Shagging on the Strand is a Hit for Myrtle Beach Vacationers
THE SHAG, the official State dance of both South and North Carolina, has been described as a combination of swing, jitterbug, shuffle and boogie dance styles and “Beach Music”, the music of Shag, is known as a combination of Big Band, 40’s, 50’s and Rockabilly.
With such a mixture of backgrounds and influences it’s no surprise that no one really knows where or how the phenomenon of the Shag began. Most believe that it was born in the African American community of Atlantic Beach – (nestled within North Myrtle Beach) in the 1930’s but all agree this form of dancing gained its popularity in the dance halls of Ocean Drive, North Myrtle Beach in 1940’s. The dance flourished in the Southern States, from Florida to Virginia and has become as much a staple of Southern culture as grits – and ya’ll know how we love our grits!
In the 50’s and 60’s the advent of Rock and Roll slowed the growth of our native dance. Additionally in 1956, Hurricane Hazel hit the Carolina Coast and many of the beloved dance halls were destroyed however; a few local clubs stayed true to their roots and the Shag was kept alive. Then, in 1980, an ex-lifeguard named Gene Laughter organized a dance reunion of sorts in Ocean Drive, North Myrtle Beach. While most folks, including Gene, expected a turnout of only a few hundred people, in actuality a few thousand showed up that first year.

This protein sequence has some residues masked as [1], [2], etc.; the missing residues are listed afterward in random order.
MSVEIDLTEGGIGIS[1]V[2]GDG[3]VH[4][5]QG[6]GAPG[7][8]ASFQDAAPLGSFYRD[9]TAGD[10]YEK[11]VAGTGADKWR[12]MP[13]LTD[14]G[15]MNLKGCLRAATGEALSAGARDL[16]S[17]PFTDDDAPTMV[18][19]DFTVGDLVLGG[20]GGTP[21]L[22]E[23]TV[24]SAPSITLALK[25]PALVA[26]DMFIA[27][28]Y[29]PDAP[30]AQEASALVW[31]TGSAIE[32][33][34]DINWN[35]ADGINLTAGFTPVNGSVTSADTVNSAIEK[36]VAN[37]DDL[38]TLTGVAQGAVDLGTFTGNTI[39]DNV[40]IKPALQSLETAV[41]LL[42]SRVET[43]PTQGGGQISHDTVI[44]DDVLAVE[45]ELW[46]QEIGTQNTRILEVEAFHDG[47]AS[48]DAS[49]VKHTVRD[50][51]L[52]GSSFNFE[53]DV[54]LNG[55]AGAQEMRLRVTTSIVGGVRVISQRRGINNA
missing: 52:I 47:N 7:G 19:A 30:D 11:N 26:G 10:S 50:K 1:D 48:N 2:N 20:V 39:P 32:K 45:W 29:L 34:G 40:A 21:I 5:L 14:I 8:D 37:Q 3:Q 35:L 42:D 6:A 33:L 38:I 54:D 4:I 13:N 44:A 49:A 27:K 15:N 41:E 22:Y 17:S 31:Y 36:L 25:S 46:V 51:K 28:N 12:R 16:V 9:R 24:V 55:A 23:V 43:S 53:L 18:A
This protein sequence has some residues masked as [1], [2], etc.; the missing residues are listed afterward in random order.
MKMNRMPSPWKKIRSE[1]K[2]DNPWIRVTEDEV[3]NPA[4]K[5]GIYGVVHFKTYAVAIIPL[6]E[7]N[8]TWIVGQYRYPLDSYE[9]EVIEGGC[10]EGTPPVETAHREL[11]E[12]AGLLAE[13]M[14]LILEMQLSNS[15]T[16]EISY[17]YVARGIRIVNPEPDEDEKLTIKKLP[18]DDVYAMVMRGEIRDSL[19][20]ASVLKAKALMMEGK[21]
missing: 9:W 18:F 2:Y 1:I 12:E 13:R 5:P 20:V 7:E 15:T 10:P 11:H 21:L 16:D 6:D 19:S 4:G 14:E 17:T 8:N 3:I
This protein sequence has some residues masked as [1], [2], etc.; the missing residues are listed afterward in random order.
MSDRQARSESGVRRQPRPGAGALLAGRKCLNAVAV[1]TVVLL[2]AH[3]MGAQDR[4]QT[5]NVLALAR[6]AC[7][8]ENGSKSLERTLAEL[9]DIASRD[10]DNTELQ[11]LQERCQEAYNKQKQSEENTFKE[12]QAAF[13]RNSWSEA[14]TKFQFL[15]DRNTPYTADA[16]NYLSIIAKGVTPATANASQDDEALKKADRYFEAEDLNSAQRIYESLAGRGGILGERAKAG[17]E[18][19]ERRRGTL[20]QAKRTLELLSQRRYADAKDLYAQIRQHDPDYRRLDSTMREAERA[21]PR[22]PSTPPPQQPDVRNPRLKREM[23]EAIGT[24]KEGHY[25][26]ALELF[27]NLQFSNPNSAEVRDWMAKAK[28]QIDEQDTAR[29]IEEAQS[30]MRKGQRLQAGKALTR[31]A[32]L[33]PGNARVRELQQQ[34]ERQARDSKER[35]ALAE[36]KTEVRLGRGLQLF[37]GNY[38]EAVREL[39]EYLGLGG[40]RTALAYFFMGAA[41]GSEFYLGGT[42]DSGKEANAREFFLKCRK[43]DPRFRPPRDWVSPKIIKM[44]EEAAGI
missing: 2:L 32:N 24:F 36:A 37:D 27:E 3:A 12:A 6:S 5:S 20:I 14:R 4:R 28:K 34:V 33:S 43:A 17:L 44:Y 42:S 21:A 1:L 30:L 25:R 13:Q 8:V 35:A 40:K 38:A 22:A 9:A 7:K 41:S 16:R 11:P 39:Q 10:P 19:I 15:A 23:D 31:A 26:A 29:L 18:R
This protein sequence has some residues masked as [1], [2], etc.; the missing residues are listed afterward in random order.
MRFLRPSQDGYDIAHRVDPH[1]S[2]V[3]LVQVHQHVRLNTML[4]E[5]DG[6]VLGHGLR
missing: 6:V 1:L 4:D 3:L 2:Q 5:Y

The success of that first reunion got a few people thinking and soon a formal shagging organization was born. S.O.S. or The Society of Stranders, named after South Carolina's 60-mile-long Grand Strand, now hosts two massive shag festivals each year, the Spring Safari and the Fall Migration. As many as 12,000 people attend these annual events and a renaissance of sorts began.
In addition to S.O.S., the NSDC (National Shag Dance Championships) started in Myrtle Beach in 1984 and is the longest continuously running shag dance contest in the United States. This year’s event will be held March 8th, 2012 at 2001 Nightlife in Myrtle Beach. Past winners of the NSDC have performed on countless TV shows and in many events including: Good Morning America, CBS This Morning, PGA Annual Banquets, NBA Games and Beach Music Awards. The Shag has even hit the mainstream by inspiring a movie aptly named Shag in 1989 and several instructional dvd’s and even a music song/ video by country group Alabama.
Even though this dance has seen some national recognition and growth in popularity, folks who grew up in Myrtle Beach consider the Shag as part of our heritage and a perfect representation of life along the Grand Strand. The dance, like the people, is happy and vibrant yet laid back and easy going even when everything around them is going in a hundred different directions... If you ever saw the dance you would understand the analogy.